By Benjamin Goad - 03/27/13 03:32 PM EDT
The Obama administration is moving to shore up the federal criminal background check system as part of the president’s effort to curb gun violence — with or without help from Congress.
A proposed rule meant to improve the FBI’s National Instant Criminal Background Check System (NICS) has landed at the White House Office of Management and Budget for review, records show.
While details of the rule now under consideration have not been released, the administration said in January that it would “begin the regulatory process to remove any needless barriers” preventing states from sharing records.
It is not clear how soon the rule will be released. It has not been designated as economically significant, meaning the regulations would cost less than $100 million to implement.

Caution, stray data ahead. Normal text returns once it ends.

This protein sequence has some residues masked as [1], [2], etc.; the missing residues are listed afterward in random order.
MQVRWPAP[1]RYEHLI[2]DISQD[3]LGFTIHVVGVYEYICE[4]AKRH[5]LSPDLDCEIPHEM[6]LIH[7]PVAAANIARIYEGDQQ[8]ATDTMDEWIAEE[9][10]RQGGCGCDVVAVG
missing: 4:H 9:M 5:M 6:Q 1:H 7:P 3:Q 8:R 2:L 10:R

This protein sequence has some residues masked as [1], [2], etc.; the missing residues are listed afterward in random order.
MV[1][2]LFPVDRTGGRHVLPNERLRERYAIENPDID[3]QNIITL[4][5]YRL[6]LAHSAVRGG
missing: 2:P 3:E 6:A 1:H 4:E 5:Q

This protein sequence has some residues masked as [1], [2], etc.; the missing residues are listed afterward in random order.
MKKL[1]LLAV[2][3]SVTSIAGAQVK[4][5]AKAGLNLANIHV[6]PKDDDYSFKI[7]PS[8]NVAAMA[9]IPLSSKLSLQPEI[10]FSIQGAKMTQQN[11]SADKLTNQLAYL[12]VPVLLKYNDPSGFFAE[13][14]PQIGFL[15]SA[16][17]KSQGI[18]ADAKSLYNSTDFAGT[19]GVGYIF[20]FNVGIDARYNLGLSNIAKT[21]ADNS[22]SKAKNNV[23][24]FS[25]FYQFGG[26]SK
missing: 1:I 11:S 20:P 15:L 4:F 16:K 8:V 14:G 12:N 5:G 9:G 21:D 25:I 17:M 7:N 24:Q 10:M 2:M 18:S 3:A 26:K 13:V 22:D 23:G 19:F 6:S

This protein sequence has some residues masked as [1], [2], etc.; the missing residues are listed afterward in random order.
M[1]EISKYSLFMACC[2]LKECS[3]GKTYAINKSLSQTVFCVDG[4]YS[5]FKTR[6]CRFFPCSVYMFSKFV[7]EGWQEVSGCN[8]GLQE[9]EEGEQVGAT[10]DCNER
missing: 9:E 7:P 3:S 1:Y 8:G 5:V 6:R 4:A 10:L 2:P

The action is one of 23 measures that Obama announced in response to December’s elementary school massacre in Newtown, Conn. White House officials have said progress has been made on the majority of the other steps.
The regulatory action comes as chances of passing significant gun control legislation through Congress appear increasingly slim.
The Senate is poised to take up legislation that would expand background checks on gun purchases, but it is unclear whether it can muster the support to win approval in the upper chamber.
Three Senate Republicans have warned they will filibuster the bill, and Senate Majority Leader Harry ReidHarry ReidPelosi blasts GOP leaders for silence on Trump Latinos build a wall between Trump and White House in new ad The true (and incredible) story of Hill staffers on the industry payroll MORE (D-Nev.) decided against including a new ban on certain semi-automatic weapons with military features within the measure.
Sen. Dianne FeinsteinDianne FeinsteinAirbnb foes mobilize in Washington Top Dem: Russia trying to elect Trump Sanders, Dem senators press Obama to halt ND pipeline MORE (D-Calif.) and other gun control supporters will now press for a vote on the Senate floor on the so-called assault weapons ban and new limits on large-capacity magazines.